Saudi Journal of Kidney Diseases and Transplantation

: 2013  |  Volume : 24  |  Issue : 6  |  Page : 1259--1261

Fathoming uric acid nephropathy

Dilip Gude, Sashidhar Chennamsetty, Ratan Jha 
 Department of Nephrology, Medwin Hospital, Chirag Ali Lane, Nampally, Hyderabad, AP, 500001, India

Correspondence Address:
Dilip Gude
Department of Nephrology, Medwin Hospital, Chirag Ali Lane, Nampally, Hyderabad, AP, 500001

How to cite this article:
Gude D, Chennamsetty S, Jha R. Fathoming uric acid nephropathy.Saudi J Kidney Dis Transpl 2013;24:1259-1261

How to cite this URL:
Gude D, Chennamsetty S, Jha R. Fathoming uric acid nephropathy. Saudi J Kidney Dis Transpl [serial online] 2013 [cited 2020 Jan 24 ];24:1259-1261
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Full Text

To the Editor,

Urate nephropathy has not been deciphered in entirety, and we attempt to throw light on this issue with our experience. A 45-year-old male with a history of chronic gouty arthritis from 18 years and with an underlying renal dysfunction [baseline serum creatinine (SCr) 2.5 mg/dL for the last two years] presented with multiple, tender, soft tissue nodules that have been increasing in size. His labs showed SCr 2.6 mg/dL, serum urea 55 mg/dL, urinalysis - normal, serum uric acid 9.6 mg/dL and 24-h uric acid 151 mg/day. X-ray of the right foot showed extensive erosion of the second toe with overhanging edges [Figure 1]. Ultrasonography showed borderline small kidneys [Figure 2]. Another patient, a 60-year-old male, presented with a history of gouty tophi for 20 years [Figure 3]. Labs revealed SCr 2.1 mg/ dL, urinalysis - 1+ protein and serum uric acid 9.1 mg /dL; his 24-h uric acid and protein were within normal limits. Ultrasonography showed slightly smaller kidneys. Both the patients were noted to have chronic kidney disease (CKD) secondary to urate nephropathy and were started on Febuxostat 40 mg/day (later increased to 80 mg), Colchicine 0.5 mg/day and supportive treatment for CKD.{Figure 1}{Figure 2}{Figure 3}

Uric acid has been shown to independently predict the development of new-onset kidney disease, and the risk increased linearly with increase in the uric acid level (7-8.9 mg/dL doubled and >9.0 mg/dL tripled the risk). [1] The risk of proteinuria correlates with initial kidney damage, progression of renal failure and end-stage renal disease. Uric acid has also been strongly associated with hypertension and cardiovascular disease, especially in those with metabolic syndrome, diabetes and cerebrovascular disease.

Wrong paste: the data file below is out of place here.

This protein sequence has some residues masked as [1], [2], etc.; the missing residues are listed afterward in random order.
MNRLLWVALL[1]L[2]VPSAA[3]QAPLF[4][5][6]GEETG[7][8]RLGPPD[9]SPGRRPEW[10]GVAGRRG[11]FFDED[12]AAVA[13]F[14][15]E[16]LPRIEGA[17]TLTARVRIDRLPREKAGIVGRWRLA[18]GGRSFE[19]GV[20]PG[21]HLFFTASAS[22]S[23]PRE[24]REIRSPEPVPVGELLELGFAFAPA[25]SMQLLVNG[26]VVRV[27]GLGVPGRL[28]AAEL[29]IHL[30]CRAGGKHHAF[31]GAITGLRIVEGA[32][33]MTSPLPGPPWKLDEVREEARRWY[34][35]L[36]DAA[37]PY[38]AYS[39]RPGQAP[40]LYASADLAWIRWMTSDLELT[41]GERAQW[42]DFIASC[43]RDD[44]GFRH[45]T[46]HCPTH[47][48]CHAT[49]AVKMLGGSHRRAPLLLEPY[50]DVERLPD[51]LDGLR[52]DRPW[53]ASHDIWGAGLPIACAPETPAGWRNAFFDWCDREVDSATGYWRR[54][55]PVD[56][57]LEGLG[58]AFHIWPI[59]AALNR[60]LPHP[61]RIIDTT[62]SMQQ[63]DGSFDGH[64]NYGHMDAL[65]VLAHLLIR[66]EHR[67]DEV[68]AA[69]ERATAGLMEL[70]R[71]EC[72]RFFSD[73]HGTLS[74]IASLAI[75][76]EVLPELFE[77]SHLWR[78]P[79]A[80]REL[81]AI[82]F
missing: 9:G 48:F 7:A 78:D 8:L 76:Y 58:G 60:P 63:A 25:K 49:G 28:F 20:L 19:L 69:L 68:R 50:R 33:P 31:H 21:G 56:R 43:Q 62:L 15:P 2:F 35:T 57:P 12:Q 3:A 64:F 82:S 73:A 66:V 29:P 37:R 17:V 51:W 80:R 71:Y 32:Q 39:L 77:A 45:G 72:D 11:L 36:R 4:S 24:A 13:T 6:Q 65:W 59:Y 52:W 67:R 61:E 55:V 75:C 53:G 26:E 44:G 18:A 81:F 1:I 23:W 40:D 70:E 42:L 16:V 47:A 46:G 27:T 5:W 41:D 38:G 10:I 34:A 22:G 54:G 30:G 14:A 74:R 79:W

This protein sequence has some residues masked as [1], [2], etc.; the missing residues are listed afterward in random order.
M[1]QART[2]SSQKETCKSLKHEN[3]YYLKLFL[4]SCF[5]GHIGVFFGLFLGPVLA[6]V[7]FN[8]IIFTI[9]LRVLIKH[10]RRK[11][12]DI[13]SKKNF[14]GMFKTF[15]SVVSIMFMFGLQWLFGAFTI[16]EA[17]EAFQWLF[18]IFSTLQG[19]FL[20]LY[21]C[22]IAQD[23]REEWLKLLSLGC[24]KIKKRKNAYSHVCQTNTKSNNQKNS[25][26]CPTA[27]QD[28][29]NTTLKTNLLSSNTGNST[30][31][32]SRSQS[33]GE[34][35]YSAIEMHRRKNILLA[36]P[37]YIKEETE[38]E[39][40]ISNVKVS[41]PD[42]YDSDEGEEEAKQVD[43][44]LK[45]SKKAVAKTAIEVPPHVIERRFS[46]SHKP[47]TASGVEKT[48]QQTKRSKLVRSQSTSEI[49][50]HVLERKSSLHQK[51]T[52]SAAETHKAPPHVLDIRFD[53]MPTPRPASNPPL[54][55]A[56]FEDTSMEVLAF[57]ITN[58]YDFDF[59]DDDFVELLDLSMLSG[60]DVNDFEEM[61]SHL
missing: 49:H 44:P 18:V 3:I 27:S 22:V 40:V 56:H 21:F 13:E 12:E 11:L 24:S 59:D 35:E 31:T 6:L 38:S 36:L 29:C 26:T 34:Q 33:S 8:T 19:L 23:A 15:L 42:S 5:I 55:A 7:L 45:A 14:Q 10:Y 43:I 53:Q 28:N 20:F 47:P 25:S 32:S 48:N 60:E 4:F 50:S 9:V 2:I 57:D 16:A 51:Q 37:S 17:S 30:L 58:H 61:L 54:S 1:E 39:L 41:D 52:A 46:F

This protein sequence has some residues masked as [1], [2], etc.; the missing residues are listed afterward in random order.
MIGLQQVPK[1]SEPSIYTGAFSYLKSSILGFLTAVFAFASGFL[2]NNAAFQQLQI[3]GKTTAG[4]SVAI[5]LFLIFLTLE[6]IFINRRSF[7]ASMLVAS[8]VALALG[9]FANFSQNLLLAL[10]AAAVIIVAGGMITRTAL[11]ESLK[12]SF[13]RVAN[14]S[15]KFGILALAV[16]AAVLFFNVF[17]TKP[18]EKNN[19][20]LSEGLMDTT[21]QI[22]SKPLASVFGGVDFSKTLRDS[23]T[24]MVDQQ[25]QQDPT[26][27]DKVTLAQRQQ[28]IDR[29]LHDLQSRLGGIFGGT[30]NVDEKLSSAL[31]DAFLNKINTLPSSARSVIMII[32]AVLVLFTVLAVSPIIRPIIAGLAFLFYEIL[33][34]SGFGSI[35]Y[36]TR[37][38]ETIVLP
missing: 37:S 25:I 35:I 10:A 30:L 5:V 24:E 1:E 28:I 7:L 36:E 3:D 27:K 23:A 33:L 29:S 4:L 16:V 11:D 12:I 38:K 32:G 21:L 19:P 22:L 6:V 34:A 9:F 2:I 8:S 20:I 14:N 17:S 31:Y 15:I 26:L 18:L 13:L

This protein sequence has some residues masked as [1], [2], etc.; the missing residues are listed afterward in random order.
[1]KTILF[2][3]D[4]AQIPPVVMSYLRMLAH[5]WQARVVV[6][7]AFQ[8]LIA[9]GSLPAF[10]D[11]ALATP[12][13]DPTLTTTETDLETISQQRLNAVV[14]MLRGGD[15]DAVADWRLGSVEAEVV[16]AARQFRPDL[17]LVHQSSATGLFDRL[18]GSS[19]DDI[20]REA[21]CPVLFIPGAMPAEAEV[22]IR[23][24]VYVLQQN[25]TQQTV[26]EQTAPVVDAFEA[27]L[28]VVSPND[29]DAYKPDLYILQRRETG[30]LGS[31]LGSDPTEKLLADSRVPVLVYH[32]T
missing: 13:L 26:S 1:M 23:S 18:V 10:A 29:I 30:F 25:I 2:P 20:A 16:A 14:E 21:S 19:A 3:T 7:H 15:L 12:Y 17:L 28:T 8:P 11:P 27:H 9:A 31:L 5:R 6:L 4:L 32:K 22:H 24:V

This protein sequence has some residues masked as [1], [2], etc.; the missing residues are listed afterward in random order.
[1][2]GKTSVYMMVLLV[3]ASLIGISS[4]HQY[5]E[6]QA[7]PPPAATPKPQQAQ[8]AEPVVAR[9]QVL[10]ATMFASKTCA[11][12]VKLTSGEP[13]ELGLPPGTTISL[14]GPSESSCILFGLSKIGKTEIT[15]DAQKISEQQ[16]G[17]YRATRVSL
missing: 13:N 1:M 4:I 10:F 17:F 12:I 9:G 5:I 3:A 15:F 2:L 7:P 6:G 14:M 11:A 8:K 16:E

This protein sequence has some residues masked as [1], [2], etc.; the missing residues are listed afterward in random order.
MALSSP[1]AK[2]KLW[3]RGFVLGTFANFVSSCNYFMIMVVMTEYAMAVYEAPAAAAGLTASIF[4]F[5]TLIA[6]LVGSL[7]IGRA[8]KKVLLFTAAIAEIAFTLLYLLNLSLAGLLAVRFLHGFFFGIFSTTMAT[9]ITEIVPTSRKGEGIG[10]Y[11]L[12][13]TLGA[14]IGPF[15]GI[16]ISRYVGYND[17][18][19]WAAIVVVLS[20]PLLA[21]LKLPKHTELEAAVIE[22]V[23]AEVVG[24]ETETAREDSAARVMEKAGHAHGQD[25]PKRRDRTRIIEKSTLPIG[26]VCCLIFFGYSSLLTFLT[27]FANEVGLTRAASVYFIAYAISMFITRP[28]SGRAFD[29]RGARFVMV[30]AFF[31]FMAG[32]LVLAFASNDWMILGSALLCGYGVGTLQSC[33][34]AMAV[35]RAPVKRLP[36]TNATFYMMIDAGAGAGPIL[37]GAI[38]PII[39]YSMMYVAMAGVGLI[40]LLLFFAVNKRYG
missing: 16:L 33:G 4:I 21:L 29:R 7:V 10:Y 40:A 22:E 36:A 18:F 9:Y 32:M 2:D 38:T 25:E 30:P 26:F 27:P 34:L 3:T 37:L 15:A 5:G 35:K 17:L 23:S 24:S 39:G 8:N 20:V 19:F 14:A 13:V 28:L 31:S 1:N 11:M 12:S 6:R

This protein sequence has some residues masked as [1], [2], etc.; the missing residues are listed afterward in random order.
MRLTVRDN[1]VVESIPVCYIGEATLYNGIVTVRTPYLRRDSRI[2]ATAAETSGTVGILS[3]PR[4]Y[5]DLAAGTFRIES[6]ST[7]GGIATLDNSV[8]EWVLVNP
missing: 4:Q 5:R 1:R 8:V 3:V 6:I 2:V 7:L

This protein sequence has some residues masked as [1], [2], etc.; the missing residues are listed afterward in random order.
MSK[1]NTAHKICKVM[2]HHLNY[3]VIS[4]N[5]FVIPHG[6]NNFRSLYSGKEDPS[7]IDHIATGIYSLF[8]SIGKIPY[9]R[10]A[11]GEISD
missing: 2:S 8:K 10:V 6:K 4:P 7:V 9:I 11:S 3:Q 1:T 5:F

Increased platelet adhesiveness, activation of the renin - angiotensin and cyclooxygenase-2 systems in progressive renal disease (by up-regulating angiotensin-1 receptors on vascular smooth muscle cells) and action along with oxonic acid in inducing systemic hypertension, glomerular hypertrophy/hypertension, afferent arteriolar sclerosis and macrophage infiltration are some of the pathophysiologic components in uric acid-mediated injury. [1],[2] The innate arteriolopathy of preglomerular vessels caused by hyperuricemia impairs the autoregulatory response of the afferent arterioles, resulting in glomerular hypertension and lumen obliteration induced by vascular wall thickening, ultimately resulting in severe renal hypoperfusion. Local inhibition of endothelial nitric oxide levels, stimulation of vascular smooth muscle cell proliferation, stimulation of vasoactive and inflammatory mediators and "pro-oxidant"-like action seem to be the direct actions of uric acid up on entry into endothelial and vascular smooth muscle cells. [3] Neutrophil influx seems to be mediated by inflammasome (NALP3 component) and the pro-inflammatory cytokines (IL- lß , IL-8 and TNF-a) released by monocytes and macrophages upon stimulation by mono-sodium urate crystals. [4] Hence, IL-1 inhibition can remarkably ameliorate the resultant inflammation. Also, urate homoeostasis seems to be governed by URAT-1 transporter and the gene SLC 2A9, and future therapies may target these entities. [5] Asymptomatic hyperuricemia has been shown to cause abnormal indices of renal and endothelial function and elevated blood pressure states and detrimental renal microvascular, glomerular and tubulointerstitial lesions have been noted following induction of hyperuricemia.

Xanthine oxidase inhibitors (allopurinol, febuxostat), uricosuric agents, recombinant uri-case (rasburicase), combination therapy with allopurinol and benzbromarone (potent inhibitor of CYP2C9) and IL-1 blockade (anakinra) have shown benefit in lowering hyperuricemia.


The authors would like to thank their colleagues and the staff of Internal Medicine and Nephrology.


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